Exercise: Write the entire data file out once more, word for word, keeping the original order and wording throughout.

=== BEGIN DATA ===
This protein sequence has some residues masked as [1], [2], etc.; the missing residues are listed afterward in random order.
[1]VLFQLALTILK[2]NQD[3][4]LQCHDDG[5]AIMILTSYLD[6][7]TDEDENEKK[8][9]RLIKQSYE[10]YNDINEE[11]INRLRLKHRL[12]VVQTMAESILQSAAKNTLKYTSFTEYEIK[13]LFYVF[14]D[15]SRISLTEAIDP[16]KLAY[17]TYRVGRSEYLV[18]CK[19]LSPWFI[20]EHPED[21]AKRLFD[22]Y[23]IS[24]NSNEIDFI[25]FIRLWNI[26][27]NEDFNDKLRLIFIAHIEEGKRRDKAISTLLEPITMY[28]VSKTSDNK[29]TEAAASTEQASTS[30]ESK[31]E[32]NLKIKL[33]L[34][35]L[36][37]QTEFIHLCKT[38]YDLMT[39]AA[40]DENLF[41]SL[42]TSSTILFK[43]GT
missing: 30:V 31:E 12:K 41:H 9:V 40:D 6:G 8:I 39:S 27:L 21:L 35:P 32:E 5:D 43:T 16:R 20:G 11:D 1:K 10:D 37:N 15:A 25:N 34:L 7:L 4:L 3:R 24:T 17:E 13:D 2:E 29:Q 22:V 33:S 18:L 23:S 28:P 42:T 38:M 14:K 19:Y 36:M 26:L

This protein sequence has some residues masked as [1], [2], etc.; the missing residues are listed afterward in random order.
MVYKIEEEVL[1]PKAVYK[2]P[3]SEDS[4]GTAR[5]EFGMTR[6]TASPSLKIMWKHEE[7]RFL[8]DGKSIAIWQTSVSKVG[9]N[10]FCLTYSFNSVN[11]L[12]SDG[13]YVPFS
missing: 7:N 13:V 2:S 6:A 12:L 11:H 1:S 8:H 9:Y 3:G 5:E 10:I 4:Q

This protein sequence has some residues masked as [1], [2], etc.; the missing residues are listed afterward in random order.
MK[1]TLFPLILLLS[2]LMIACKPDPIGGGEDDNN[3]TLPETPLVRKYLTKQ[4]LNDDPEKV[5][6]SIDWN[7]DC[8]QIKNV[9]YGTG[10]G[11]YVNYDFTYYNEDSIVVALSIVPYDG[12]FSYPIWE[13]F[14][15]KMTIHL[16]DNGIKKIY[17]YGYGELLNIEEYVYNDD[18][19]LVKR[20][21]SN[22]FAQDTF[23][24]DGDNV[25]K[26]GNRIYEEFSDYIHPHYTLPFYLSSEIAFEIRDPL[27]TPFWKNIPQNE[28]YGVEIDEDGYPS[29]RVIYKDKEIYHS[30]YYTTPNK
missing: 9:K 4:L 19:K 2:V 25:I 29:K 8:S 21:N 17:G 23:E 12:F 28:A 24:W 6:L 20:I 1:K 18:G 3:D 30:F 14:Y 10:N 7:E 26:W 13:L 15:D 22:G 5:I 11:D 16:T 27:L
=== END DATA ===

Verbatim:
This protein sequence has some residues masked as [1], [2], etc.; the missing residues are listed afterward in random order.
[1]VLFQLALTILK[2]NQD[3][4]LQCHDDG[5]AIMILTSYLD[6][7]TDEDENEKK[8][9]RLIKQSYE[10]YNDINEE[11]INRLRLKHRL[12]VVQTMAESILQSAAKNTLKYTSFTEYEIK[13]LFYVF[14]D[15]SRISLTEAIDP[16]KLAY[17]TYRVGRSEYLV[18]CK[19]LSPWFI[20]EHPED[21]AKRLFD[22]Y[23]IS[24]NSNEIDFI[25]FIRLWNI[26][27]NEDFNDKLRLIFIAHIEEGKRRDKAISTLLEPITMY[28]VSKTSDNK[29]TEAAASTEQASTS[30]ESK[31]E[32]NLKIKL[33]L[34][35]L[36][37]QTEFIHLCKT[38]YDLMT[39]AA[40]DENLF[41]SL[42]TSSTILFK[43]GT
missing: 30:V 31:E 12:K 41:H 9:V 40:D 6:G 8:I 39:S 27:L 21:L 35:P 32:E 5:D 43:T 16:R 20:G 11:D 1:K 10:D 37:N 15:A 25:N 34:L 7:L 4:L 3:R 24:T 17:E 13:D 2:E 29:Q 22:V 33:S 18:L 23:S 28:P 42:T 38:M 14:K 19:Y 36:M 26:L

This protein sequence has some residues masked as [1], [2], etc.; the missing residues are listed afterward in random order.
MVYKIEEEVL[1]PKAVYK[2]P[3]SEDS[4]GTAR[5]EFGMTR[6]TASPSLKIMWKHEE[7]RFL[8]DGKSIAIWQTSVSKVG[9]N[10]FCLTYSFNSVN[11]L[12]SDG[13]YVPFS
missing: 7:N 13:V 2:S 6:A 12:L 11:H 1:S 8:H 9:Y 3:G 5:E 10:I 4:Q

This protein sequence has some residues masked as [1], [2], etc.; the missing residues are listed afterward in random order.
MK[1]TLFPLILLLS[2]LMIACKPDPIGGGEDDNN[3]TLPETPLVRKYLTKQ[4]LNDDPEKV[5][6]SIDWN[7]DC[8]QIKNV[9]YGTG[10]G[11]YVNYDFTYYNEDSIVVALSIVPYDG[12]FSYPIWE[13]F[14][15]KMTIHL[16]DNGIKKIY[17]YGYGELLNIEEYVYNDD[18][19]LVKR[20][21]SN[22]FAQDTF[23][24]DGDNV[25]K[26]GNRIYEEFSDYIHPHYTLPFYLSSEIAFEIRDPL[27]TPFWKNIPQNE[28]YGVEIDEDGYPS[29]RVIYKDKEIYHS[30]YYTTPNK
missing: 9:K 4:L 19:K 2:V 25:I 29:K 8:S 21:N 17:G 23:E 12:F 28:A 24:W 6:L 20:I 1:K 18:G 3:D 30:F 14:Y 10:N 7:E 26:W 13:L 15:D 22:G 5:I 11:D 16:T 27:L